Friday, August 11, 2017

The Heart Outright: A Review


It's a bit difficult for me to review The Heart Outright only because I have to keep in the back of my mind the fact that this independent film is essentially a college paper.  Director Ross Kagan Marks is primarily a New Mexico State University professor in their Creative Media Institute.  Another Mark (Mark Medoff), who also works at NMSU, adapted his own play to the screen.

The Heart Outright is a sequel to a previous Medoff work, When You Comin' Back, Red Ryder?. As if to answer this question, The Heart Outright revolves around said character coming back to his old haunts to bury his mother and deal with other ghosts.

A brief albeit jumbled intro fills us in on what we should know before the film begins: on June 16, 1969 Steven 'Red' Ryder (Brad Makarowski) was held hostage at the Foster's Cafe in Las Cruces, New Mexico by Teddy, a disturbed Vietnam veteran.  Also held hostage was waitress Angel (Jessica Medoff, who I believe is also Marks' wife).  This is told in voice-over, quick shots, and faux-news reports.

Thirteen years later (setting it in 1982), Angel rushes to make the funeral of Stevie's mother, who I think was the owner of Foster's and whom she had bonded with after the horrors of the hostage situation.  She barely misses it, but she does find Stevie at the bus stop, run by wacky Dickie Turpin (Josh Rowan), whom I could never decide whether he was a simpleton or just plain bonkers.  As Stevie waits for the bus, he and Angel wander through town, have lunch together, get in a tangle with Stevie's stepfather Ray (Medoff himself) and as they go around, find that despite themselves and their hindrances (his marriage and war 'injury', her pregnancy), they still have a strong bond that isn't easily broken.

Stevie finds a semblance of peace within himself, having struggled between the ideas/ideals that people have of him and his own ideas of himself.

Always keep in mind that The Heart Outright is a local film (by local, being southern New Mexico) made by university students (on a shoestring budget in 10 days).  That is neither a slam against it or an excuse to note if there are faults within it.  It's a statement of fact that should be used to both temper any overt criticisms or give it excessive praise.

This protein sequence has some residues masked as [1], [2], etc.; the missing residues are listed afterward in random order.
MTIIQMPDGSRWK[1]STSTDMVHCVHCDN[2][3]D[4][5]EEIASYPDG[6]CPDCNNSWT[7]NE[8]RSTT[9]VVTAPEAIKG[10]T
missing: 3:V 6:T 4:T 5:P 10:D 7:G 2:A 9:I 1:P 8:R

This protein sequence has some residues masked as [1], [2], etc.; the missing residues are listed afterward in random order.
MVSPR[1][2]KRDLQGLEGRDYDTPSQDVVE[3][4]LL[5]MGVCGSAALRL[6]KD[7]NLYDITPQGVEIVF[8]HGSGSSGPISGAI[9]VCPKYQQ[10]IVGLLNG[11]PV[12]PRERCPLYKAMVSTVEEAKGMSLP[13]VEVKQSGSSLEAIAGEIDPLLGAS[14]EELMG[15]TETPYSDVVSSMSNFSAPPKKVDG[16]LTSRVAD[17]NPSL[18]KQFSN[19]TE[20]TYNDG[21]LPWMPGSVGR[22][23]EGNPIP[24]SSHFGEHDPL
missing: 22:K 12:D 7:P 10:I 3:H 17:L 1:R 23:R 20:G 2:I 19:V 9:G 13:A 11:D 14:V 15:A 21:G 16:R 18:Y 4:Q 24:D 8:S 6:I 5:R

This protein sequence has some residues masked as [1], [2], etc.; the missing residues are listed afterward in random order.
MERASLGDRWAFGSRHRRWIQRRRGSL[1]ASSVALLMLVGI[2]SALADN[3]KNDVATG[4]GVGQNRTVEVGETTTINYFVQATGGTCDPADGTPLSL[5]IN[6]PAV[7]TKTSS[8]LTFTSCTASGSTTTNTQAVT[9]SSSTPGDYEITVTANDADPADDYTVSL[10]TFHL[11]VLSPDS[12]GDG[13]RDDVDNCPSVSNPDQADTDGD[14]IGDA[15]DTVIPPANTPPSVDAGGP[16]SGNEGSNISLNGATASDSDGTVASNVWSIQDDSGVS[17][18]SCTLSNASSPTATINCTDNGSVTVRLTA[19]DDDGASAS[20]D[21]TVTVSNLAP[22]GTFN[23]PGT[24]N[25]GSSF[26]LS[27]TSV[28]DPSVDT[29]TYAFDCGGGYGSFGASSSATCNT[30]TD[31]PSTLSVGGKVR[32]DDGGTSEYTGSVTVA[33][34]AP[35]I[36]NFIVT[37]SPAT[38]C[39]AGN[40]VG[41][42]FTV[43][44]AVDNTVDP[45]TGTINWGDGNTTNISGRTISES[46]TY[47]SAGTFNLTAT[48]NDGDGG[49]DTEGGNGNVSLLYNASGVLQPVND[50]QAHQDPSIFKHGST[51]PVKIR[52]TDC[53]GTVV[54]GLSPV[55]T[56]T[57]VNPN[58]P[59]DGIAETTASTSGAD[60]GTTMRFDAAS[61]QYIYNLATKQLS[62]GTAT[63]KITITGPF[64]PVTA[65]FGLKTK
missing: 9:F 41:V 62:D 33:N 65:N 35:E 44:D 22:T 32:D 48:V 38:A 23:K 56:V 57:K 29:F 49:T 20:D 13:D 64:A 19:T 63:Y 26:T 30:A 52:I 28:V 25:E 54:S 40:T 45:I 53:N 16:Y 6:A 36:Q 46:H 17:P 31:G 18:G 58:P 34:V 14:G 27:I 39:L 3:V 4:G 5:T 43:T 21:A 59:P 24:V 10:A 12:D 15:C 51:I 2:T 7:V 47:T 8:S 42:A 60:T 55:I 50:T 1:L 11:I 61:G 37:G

I found the film to be well-directed and acted, with some particular standouts.  At the top of my list is Jessica Medoff, who was heartbreaking as Angel (more than a metaphor in that name, I imagine.  I see you, playwright).  Whether sharing moments with other cast members or having monologues, the mixture of hope and regret she displays is a wonderful performance.  Her father too, in his brief moments, proved quite menacing as the abusive father, though this plot point came and went relatively quickly.  Jessica Medoff was the clear standout in terms of performance, and while I understand why Medoff's pregnancy needed to be written into the film, frankly, I didn't notice it or give it any thought.

Would that I could say the same for Makarowski and Rowan.  Makarowski, for the longest time, looked slightly comical when attempting to be serious, more perpetually perturbed than in emotional crisis.  His character was very tightly wound, and while I understand that was how the character was it still looked as if Makarowski thought it was a comedy he was in, his expression a curious grimace.  It isn't until the end when he makes shocking revelations about himself that he makes Stevie a truly tragic figure, one in desperate need of an Angel.  I don't know if we were meant to notice that Stevie didn't move his left arm long before Angel even recognized there was something amiss, but at what is meant to be a big fight, the whole thing was slightly tinged with humor.